In Denver, Fawlty Towers Hotel has room for laughs

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Time: 1977; place: Fawlty Towers, a Victorian hotel in Torquay, England, operated by one Basil Fawlty and his wife, Sybil.

Four segments of the popular British TV series, written by John Cleese (Monty Python) and Connie Booth, are packaged for an onstage visit with cranky Basil Fawlty and his various guests and staff. Acts are called “Hotel Inspectors,” “The Anniversary,” “Communication Problems” (my favorite) and “Waldorf Salad.”

All take place on Colin Roybal’s two-story Victorian set — quite a feat in the small Bug Theatre where Equinox Theatre Company performs. Director Shannon McCarthy manages to move a large cast in, out, up and down with considerable skill, although some scenes are so busy, they are hard to follow.

But silliness reigns throughout, so one just rolls with it.

Matt Maxwell’s quarrelsome Basil Fawlty manages to be uniformly rude to all his guests and gets similar treatment from forceful Mrs. Richards (Carole Maschka), who issues orders and doesn’t want to turn on her hearing aid because it will run down the batteries. She doesn’t like her room and thinks she’s been robbed …. Her ocean view is right there, Basil says, “Between the land and the sky!”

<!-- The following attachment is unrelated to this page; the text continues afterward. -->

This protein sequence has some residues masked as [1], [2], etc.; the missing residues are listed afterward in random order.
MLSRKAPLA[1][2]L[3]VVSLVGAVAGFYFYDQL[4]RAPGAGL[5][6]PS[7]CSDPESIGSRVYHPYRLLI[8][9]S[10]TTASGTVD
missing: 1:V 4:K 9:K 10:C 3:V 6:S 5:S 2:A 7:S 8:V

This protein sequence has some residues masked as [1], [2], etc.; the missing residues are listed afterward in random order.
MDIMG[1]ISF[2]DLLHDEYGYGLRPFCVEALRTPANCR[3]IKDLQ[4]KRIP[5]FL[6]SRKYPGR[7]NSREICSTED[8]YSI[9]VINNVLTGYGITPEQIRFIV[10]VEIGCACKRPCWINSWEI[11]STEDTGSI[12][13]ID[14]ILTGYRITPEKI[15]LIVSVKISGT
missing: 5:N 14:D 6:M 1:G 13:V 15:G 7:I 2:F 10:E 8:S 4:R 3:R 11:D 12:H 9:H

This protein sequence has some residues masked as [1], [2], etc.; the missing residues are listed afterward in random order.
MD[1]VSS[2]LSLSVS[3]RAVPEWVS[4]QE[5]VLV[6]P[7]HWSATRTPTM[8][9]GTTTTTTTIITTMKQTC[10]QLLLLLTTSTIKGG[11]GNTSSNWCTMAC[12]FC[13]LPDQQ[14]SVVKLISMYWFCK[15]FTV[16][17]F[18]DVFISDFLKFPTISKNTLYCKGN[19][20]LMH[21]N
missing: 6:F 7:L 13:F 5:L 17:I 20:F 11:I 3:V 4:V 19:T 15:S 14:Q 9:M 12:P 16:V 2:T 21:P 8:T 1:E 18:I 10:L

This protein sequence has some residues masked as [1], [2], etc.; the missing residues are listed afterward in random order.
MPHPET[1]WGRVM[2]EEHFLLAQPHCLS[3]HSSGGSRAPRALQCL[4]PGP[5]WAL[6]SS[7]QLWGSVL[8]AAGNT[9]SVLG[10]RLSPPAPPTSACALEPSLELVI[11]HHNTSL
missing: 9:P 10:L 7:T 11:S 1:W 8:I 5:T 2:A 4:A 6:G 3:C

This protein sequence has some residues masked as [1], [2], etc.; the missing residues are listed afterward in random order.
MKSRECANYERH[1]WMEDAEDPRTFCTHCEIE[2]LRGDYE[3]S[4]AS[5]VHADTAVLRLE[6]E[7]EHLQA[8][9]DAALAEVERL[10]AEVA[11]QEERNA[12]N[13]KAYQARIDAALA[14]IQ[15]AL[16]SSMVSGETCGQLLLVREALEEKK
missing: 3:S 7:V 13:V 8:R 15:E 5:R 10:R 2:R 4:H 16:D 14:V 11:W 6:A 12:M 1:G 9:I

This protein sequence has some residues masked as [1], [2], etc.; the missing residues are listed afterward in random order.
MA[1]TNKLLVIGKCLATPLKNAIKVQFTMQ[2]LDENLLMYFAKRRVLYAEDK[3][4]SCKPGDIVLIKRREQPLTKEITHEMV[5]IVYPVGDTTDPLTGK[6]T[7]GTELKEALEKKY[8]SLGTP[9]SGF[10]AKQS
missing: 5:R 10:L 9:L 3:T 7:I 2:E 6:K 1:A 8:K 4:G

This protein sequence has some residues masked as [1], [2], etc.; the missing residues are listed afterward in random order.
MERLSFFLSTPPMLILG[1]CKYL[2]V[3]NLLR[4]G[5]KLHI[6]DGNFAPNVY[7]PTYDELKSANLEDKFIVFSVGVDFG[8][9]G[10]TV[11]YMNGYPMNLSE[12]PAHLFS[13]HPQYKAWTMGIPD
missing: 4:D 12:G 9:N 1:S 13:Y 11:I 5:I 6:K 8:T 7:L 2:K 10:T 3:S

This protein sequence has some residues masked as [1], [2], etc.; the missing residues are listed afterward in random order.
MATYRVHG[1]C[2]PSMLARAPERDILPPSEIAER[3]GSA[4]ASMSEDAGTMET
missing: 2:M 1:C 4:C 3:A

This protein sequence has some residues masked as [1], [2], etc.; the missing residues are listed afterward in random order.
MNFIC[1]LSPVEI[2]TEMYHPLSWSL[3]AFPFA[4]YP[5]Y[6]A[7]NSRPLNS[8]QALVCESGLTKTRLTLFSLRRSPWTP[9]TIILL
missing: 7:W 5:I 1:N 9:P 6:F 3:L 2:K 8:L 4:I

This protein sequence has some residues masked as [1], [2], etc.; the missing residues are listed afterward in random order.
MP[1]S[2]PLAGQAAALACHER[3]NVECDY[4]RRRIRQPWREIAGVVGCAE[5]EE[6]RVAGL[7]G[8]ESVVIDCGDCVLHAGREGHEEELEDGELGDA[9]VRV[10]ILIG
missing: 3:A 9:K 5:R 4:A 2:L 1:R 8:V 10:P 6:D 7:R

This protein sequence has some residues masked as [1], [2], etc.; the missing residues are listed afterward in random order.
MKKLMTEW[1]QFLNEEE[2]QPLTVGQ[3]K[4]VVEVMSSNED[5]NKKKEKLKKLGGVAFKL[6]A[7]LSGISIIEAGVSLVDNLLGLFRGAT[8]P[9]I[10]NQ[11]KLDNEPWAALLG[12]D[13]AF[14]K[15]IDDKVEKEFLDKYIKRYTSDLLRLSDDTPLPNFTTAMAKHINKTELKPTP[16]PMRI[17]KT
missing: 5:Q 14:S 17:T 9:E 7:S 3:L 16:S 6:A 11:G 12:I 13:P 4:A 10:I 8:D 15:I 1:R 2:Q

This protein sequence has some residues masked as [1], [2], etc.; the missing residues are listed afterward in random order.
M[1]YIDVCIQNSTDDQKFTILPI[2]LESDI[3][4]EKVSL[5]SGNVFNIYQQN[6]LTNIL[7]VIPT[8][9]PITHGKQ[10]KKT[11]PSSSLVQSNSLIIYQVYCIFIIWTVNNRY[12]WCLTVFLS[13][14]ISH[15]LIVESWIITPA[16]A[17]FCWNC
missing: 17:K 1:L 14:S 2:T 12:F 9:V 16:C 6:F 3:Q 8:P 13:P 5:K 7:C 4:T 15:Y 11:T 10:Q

Questions/misunderstandings about money, identity, food and drink (including screwdrivers and Waldorf salad) and general day-to-day operations give assorted dingbat guests a chance to shine.

Comic timing skills are not quite there at all times, but presumably those skills will improve as the show continues its run. It’s hard to maintain the level as written by comic genius Cleese — and keep a consistent British accent going too.

Hotel waiter Manuel (Mark Shonsey) is especially funny and Sybil Fawlty has a fine snort with her laugh. Company director Deb Flomberg designed a nice collection of costumes and makes a couple of brief appearances in the cast.

This offers a lighthearted evening in a nifty part of Denver — the Highland neighborhood. Circa 1921 Patsy’s is right across the street with old-fashioned Italian food, and several longstanding Denver art galleries (Pirate, Zip, Edge) are on the block — open on Friday nights.